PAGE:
University sanitation research enters business world with Xcelerator

sanitation research

There is an ongoing sanitation crisis in the developing world. Inadequate sewage disposal and overflowing latrines are a serious public health concern across the globe. Dr. Francis de los Reyes hopes to solve this problem through his innovation: a machine that can empty septic tanks. De los Reyes leads a team that has developed the technology, which eliminates the need to manually empty latrine pits. He is a renowned environmental engineer who teaches at North Carolina State University, and a TED scholar with over 688,000 views to date.

As a recipient of a Grand Challenges Exploration grant from the Bill and Melinda Gates Foundation, de los Reyes’ team was invited to attend a three-day Xcelerator training by VentureWell, a nonprofit organization that trains and coaches innovators to turn their ideas into successful commercial products. The Xcelerator training program prepares Grand Challenges in Development grantees to address the complexities of implementing new technologies in underdeveloped countries to transform – and save – millions of lives. The Xcelerator instigates a change of vision that leads many researchers to maintain their foothold in academia while crossing over into the business world.

Arriving at Xcelerator, de los Reyes and a member of his team hoped to have some basic questions answered. “We were in a fog before the workshop,” he said. “We’re a university research team and we were focused on the research technology. A lot of people expressed interest in the latrine, even buying it outright. And we were not prepared in terms of next steps. So we were hoping the workshop would help us with that.”

When workshop leaders prompted them to think about their “value proposition” and larger goals for their pit-emptying device, it took them into unexpected territory. “The workshop forced us to [define] the technology itself, looking at it not just as a machine, but as something transformational. It wasn’t your normal, ‘Here is what my product does.’ It was, ‘How does this product relate to people’s lives and connect with their aspirations?’” de los Reyes said.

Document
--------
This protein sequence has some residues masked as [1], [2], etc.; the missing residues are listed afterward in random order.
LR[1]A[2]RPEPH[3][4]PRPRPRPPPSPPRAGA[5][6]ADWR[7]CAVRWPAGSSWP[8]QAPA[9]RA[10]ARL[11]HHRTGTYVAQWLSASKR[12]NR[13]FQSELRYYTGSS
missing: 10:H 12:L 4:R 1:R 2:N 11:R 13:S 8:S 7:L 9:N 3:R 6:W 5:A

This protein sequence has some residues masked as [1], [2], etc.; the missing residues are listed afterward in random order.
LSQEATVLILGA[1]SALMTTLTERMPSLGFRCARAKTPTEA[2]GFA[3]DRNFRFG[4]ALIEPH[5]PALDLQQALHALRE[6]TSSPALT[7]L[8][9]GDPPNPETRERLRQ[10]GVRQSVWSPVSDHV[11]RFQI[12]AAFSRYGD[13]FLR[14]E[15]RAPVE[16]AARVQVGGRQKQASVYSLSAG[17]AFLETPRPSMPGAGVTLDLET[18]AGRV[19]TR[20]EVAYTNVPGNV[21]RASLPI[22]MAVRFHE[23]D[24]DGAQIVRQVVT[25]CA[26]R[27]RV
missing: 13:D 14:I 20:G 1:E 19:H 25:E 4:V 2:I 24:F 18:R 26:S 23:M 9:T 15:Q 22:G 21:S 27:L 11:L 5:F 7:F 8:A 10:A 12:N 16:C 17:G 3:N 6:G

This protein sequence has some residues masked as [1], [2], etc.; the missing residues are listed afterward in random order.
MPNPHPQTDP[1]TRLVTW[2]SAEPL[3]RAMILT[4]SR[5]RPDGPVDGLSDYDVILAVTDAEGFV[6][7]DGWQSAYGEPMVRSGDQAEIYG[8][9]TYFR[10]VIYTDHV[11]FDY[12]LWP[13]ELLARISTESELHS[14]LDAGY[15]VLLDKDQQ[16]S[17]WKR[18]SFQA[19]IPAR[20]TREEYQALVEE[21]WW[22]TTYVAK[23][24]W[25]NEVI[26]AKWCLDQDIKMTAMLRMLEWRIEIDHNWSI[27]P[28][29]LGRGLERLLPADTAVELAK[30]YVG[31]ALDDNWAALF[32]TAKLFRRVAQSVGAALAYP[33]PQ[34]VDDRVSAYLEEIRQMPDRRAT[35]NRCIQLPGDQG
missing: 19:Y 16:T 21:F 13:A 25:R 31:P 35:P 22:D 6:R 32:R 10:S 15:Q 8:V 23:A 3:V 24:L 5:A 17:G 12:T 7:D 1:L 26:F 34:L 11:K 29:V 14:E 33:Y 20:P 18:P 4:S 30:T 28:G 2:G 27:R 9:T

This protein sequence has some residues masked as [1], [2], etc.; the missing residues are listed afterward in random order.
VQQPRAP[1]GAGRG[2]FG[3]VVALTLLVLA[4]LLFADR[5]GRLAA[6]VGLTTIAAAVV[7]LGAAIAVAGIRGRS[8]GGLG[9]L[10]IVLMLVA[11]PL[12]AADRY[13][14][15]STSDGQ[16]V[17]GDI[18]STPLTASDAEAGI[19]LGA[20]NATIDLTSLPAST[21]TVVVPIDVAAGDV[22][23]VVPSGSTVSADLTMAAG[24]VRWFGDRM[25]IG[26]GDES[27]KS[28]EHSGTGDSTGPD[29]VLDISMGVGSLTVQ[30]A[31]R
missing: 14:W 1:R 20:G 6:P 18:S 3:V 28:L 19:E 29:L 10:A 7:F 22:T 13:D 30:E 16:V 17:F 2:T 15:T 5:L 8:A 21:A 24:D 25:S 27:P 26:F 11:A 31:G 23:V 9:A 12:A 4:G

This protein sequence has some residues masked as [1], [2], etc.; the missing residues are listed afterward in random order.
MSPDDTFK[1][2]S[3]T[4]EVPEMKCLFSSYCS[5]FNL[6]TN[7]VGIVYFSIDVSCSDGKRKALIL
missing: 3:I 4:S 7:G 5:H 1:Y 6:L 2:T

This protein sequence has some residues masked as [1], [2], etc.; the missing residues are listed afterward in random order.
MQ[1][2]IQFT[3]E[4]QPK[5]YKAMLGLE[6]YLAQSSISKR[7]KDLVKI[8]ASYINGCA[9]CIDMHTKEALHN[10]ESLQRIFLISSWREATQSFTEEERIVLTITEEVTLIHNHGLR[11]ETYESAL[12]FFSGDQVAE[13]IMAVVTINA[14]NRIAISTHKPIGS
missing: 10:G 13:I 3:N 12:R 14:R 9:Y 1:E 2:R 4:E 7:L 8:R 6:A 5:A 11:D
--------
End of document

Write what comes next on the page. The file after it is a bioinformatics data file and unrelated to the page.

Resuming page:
Emphasis on the broader humanitarian context changed de los Reyes’ vision of his own product. “Once we thought of it in terms of how people feel,” he explained, “it crystallized for us the advantages of our technology and made us realize that there is a way of looking at this as not just a machine but as something that … unleashes several other things… We have something new going to a community that makes pit emptying into a profession and not just a nasty thing that some people have to do.”

This more “philosophical approach” sheds new light on the directions the team could take. “We were able for the first time to ask questions that we haven’t asked ourselves before together,” said de los Reyes. “We were forced to ask, ‘How many of these things can we really hope to be out there in the market,’ and ‘How much is each piece going to cost?’ ‘What’s the real market and how do we start and then grow?’ We hadn’t talked about specifics of strategy and cost before.”

Learning how to think through these types of questions strategically, and formulating humanitarian goals, has prompted the team to consider a new range of options for themselves. They are thinking about setting up a non-profit and weaning away from the university research lab project model, since the best way to scale up may not be as a university research lab. “We’re trying to decide what’s the best way,” de los Reyes shared. “We’re asking ourselves if we want to be a part of a non-profit organization moving forward. It would be a major portion of our lives, not just another research thing we’re doing.”

De los Reyes has become a student of business. “My regular line of work is totally different. I raise funds and I write grants and I write papers and hire people to work with me. If our goal is public health and solving the sanitation crisis, you’re taking a bunch of academics and saying, ‘Let’s take your research to the next level’… I’m learning a new field altogether.”

 As Xcelerator participants move from idea to impact, not only do their projects transform, so do their lives.

Learn more about Xcelerator here.

Related Resources:


Power auger “Excrevator” as a tool to empty pit latrines (F. de los Reyes), SEI webinar

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